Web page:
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Glasgow-Built Satellites to Track Shipping Logistics Using AI

David Paul

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Nanosatellites

The nanosatellites will be used to monitor shipping movements after launching later this month on Russian and Indian rockets.

The UK Space Agency (UKSA) and European Space Agency (ESA) are preparing to launch two Glasgow-built nanosatellites to help track global shipping movements.

The supercomputing satellite project is backed by £6 million of funding from the British Government.

The first set of two shoebox-sized satellites will launch from a Russian Soyuz rocket on 24th September, with the second two scheduled to take off from an Indian PSLV rocket on November 1st.

Satellite-powered data company Spire Global is producing the satellites, which use machine learning algorithms to predict shipping movements and estimate vessel arrival time to ports.

Chief executive and co-founder of Spire Global, Peter Platzer, commented on the launch: “Spire is all about helping our customers know what is next, so they can make better decisions.

“This month we are moving this forward by launching a true supercomputer into orbit so that we can analyse data right in orbit, using smart algorithms and machine learning.

“This will allow us to get better, smarter and faster analytics to our customers for their business decisions.”

Spire are specialists in developing and deploying automatic identification systems aboard ships which enables staff on the ground to pick up the identity, location, and speed of various ships on the oceans.

The satellites will become four of 100 objects currently orbiting earth transmitting similar data.

Graham Turnock, Chief Executive of the UKSA, said: “Nanosatellites weigh less than a piece of cabin luggage, but are enormously powerful in what they can do.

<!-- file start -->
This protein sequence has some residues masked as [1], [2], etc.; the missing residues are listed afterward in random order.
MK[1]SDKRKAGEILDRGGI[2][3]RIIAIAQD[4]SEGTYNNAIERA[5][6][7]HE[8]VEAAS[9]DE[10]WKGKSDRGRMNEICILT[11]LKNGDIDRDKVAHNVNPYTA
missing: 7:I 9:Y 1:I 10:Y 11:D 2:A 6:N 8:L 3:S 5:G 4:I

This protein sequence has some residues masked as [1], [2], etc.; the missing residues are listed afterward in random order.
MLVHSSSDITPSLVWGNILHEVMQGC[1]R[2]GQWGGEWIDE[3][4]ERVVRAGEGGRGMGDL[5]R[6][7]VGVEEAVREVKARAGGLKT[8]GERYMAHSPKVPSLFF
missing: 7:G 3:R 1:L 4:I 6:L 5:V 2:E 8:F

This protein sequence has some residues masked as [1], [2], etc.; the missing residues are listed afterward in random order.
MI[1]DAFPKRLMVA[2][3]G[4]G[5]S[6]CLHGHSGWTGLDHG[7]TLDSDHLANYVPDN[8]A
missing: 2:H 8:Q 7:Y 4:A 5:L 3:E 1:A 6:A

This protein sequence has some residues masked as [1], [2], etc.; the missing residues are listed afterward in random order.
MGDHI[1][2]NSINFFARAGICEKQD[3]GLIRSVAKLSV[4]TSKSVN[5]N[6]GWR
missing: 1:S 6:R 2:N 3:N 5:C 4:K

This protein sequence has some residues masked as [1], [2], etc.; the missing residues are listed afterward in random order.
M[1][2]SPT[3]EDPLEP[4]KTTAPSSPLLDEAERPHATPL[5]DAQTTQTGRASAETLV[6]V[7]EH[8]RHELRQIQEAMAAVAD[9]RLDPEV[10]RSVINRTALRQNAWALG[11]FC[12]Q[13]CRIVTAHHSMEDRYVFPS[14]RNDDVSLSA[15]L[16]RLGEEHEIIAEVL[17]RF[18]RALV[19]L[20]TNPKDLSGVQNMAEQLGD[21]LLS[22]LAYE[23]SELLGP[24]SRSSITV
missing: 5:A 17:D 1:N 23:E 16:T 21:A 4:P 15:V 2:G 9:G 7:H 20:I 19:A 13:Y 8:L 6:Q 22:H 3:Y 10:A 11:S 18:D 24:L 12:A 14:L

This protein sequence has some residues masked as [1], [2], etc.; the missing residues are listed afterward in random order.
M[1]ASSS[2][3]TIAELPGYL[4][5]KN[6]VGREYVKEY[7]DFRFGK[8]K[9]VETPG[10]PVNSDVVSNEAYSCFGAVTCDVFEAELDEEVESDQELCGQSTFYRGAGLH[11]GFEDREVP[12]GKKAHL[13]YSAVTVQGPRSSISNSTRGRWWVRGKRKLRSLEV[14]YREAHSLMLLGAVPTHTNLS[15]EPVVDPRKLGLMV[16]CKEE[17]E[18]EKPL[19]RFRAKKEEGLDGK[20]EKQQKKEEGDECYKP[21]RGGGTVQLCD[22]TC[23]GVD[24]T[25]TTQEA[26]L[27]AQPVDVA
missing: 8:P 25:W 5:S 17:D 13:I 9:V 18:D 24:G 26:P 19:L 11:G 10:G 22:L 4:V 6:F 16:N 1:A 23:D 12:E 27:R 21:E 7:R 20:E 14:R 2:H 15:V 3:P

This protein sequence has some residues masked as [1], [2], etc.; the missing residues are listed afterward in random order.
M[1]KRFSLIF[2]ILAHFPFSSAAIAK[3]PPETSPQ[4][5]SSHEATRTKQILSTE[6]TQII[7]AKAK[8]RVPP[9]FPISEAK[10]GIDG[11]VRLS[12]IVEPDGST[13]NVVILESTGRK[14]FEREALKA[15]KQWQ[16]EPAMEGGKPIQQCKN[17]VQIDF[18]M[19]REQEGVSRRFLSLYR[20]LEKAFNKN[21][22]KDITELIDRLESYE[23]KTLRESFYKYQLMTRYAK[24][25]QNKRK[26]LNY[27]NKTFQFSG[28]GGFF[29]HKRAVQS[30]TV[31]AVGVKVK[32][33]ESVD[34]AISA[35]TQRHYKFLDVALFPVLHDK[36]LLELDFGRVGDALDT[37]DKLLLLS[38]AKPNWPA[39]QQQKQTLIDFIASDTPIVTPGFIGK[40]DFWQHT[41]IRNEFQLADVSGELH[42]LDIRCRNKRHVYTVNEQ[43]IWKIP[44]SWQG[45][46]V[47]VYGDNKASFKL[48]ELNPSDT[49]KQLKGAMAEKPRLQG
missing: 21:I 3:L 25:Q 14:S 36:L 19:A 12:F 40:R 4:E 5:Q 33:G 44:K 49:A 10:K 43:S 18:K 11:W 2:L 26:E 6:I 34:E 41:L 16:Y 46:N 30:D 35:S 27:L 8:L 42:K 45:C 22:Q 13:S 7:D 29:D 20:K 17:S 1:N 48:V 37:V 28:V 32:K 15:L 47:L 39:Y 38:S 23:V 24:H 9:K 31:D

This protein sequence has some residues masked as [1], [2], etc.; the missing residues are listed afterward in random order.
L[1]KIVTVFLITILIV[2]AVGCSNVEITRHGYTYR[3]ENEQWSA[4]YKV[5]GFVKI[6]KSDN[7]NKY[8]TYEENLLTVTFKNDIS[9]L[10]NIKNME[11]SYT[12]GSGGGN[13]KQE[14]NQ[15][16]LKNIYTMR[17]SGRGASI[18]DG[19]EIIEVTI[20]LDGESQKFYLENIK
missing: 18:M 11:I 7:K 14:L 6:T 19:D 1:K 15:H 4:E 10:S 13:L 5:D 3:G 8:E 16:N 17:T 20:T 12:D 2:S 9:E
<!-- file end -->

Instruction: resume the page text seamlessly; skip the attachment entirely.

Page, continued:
“These four Spire satellites are aimed at making trade hyper-accurate, with technology that makes business more cost-effective and efficient.

“Scotland’s space sector is booming. Our membership of ESA is benefiting companies across the UK, and we are committed to supporting the space economy in every region.”

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Work on the project has progressed with support from the UKSA despite the pandemic. The organisation has been working alongside the ESA on the project, as well as providing important financial support to small and medium-sized enterprises working in the space industry.

The latest news further cements Scotland’s role as a major player in the world’s space sector.

In May, Edinburgh based Skyrora successfully launched the UK’s first vertical static fire test in more than half a century. The tests were carried out on its Skylark-L rocket at Kildemorie Estate, near Alness and marked the first major launch since the famed Black Arrow programme of the 1960s.

The company also announced the building of a new rocket test facility in July, creating 170 jobs in manufacturing and operations, with roles ranging from mechanical engineering to electronics for avionics systems.

David Paul

Staff Writer, DIGIT

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